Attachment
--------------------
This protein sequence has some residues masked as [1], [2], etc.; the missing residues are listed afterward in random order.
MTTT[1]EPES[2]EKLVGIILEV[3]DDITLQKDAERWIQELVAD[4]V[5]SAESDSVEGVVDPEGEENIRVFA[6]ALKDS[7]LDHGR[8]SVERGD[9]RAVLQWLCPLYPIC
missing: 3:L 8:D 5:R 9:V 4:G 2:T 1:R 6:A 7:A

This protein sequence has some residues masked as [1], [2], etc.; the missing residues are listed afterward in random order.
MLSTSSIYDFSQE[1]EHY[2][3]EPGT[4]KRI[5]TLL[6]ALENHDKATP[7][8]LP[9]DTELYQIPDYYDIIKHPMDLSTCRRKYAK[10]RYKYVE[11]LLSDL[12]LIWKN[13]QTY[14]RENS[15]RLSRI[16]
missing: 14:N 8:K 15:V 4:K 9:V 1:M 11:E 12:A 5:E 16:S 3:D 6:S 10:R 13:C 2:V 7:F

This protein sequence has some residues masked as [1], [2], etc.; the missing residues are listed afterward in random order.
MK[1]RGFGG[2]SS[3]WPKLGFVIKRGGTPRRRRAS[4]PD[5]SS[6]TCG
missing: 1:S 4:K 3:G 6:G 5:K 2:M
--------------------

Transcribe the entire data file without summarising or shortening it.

This protein sequence has some residues masked as [1], [2], etc.; the missing residues are listed afterward in random order.
MTTT[1]EPES[2]EKLVGIILEV[3]DDITLQKDAERWIQELVAD[4]V[5]SAESDSVEGVVDPEGEENIRVFA[6]ALKDS[7]LDHGR[8]SVERGD[9]RAVLQWLCPLYPIC
missing: 3:L 8:D 5:R 9:V 4:G 2:T 1:R 6:A 7:A

This protein sequence has some residues masked as [1], [2], etc.; the missing residues are listed afterward in random order.
MLSTSSIYDFSQE[1]EHY[2][3]EPGT[4]KRI[5]TLL[6]ALENHDKATP[7][8]LP[9]DTELYQIPDYYDIIKHPMDLSTCRRKYAK[10]RYKYVE[11]LLSDL[12]LIWKN[13]QTY[14]RENS[15]RLSRI[16]
missing: 14:N 8:K 15:V 4:K 9:V 1:M 11:E 12:A 5:E 16:S 3:D 6:S 10:R 13:C 2:V 7:F

This protein sequence has some residues masked as [1], [2], etc.; the missing residues are listed afterward in random order.
MK[1]RGFGG[2]SS[3]WPKLGFVIKRGGTPRRRRAS[4]PD[5]SS[6]TCG
missing: 1:S 4:K 3:G 6:G 5:K 2:M